# 1-dimensional substitution rule for integrals

1. Jul 24, 2008

### scorpion990

This is kind of an awkward post, but:
The only topics that have always bugged me in calculus I-III are those which deal with differentials... I've convinced myself (and proven) that if a function can be written as f(x)dx = g(y)dy, then it is possible to "separate" the variables and solve the differential equation. However, I haven't even been able to convince myself of the 1-dimensional substitution rule for integrals.

For example:
u = 2x+6
du = 2xdx

I have a hard time seeing why I can just "solve for dx", replace that in the integral, and go on my way integrating with respect to u. I just think that there is a lot hidden in the method that is not documented well in calculus textbooks.

Another problem: I'm reviewing a little bit of differential equations, and I've stumbled across equations with homogeneous coefficients. The details aren't necessary, but as is easily proven, the substitution y = ux eases the problem. However, with this substitution, it "follows" that dy = udx + xdu. This clearly follows from the product rule, but I'm confused as to how it's possible to replace the dependent variable (y) with two independent variables (u and x). And of course, the nature of differentials is still a mystery to me.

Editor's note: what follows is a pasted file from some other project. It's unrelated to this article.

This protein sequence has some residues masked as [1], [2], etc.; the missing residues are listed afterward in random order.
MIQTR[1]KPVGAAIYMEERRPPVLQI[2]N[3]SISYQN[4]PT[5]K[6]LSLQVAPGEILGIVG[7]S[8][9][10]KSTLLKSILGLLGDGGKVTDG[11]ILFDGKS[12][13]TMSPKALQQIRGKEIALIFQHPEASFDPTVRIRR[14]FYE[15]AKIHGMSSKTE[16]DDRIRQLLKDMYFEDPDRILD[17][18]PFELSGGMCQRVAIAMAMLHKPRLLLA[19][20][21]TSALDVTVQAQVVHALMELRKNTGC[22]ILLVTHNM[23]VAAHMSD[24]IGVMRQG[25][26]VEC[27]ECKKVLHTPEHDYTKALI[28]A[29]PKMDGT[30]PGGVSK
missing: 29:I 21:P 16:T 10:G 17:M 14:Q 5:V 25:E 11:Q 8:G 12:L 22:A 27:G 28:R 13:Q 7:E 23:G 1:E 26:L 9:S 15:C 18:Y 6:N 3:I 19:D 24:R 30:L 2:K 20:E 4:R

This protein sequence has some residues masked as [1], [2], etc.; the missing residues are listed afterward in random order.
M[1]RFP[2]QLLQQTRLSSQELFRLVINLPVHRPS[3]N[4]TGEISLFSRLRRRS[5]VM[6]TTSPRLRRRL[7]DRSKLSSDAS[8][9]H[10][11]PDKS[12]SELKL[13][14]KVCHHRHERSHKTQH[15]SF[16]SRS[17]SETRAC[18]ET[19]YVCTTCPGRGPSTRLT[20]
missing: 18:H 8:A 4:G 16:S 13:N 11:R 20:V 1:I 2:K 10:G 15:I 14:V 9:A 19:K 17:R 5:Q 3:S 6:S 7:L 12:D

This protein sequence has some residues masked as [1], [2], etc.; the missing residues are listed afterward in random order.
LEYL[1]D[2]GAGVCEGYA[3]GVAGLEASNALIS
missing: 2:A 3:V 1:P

Anybody willing to put me out of my misery and explain?
Thanks!

2. Jul 24, 2008

### HallsofIvy

Re: Differentials.

I hate to tell you this but that is incorrect. If u= 2x+ 6, then du/dx= 2 (the "slope" of the straight line) so du= 2dx.

If u= x2, then du/dx= 2x so du= 2xdx.

Well, what is the definition of "differential" in your text book?

If y= x cos(x) then I can define u to be cos(x): y= xu. you can define u or any other new variable any way you like.

3. Jul 24, 2008

### LukeD

Re: Differentials.

Unfortunately, the problems that you have are actually fairly difficult ones that really can't be explained easily in a single post (or even, probably, an entire thread). To understand what's going on here, you really should take a course in undergraduate Real Analysis.

If you think you're up to the challenge, try looking for a copy of Tom Apostol's "Calculus", which will get you started and explain about 95% of what you've asked. You should be able to attack this after a fair background in Calculus I and II.

For the other 5%, you'll need to spend another semester or two studying some harder analysis. I suggest C. C. Pugh's book "Real Mathematical Analysis" (some other people will suggest Walter Rudin's "Principles of Real Analysis". This will be much more difficult to understand than the first 95% though and will take a good deal of effort, but it will eventually answer all of your questions and much more.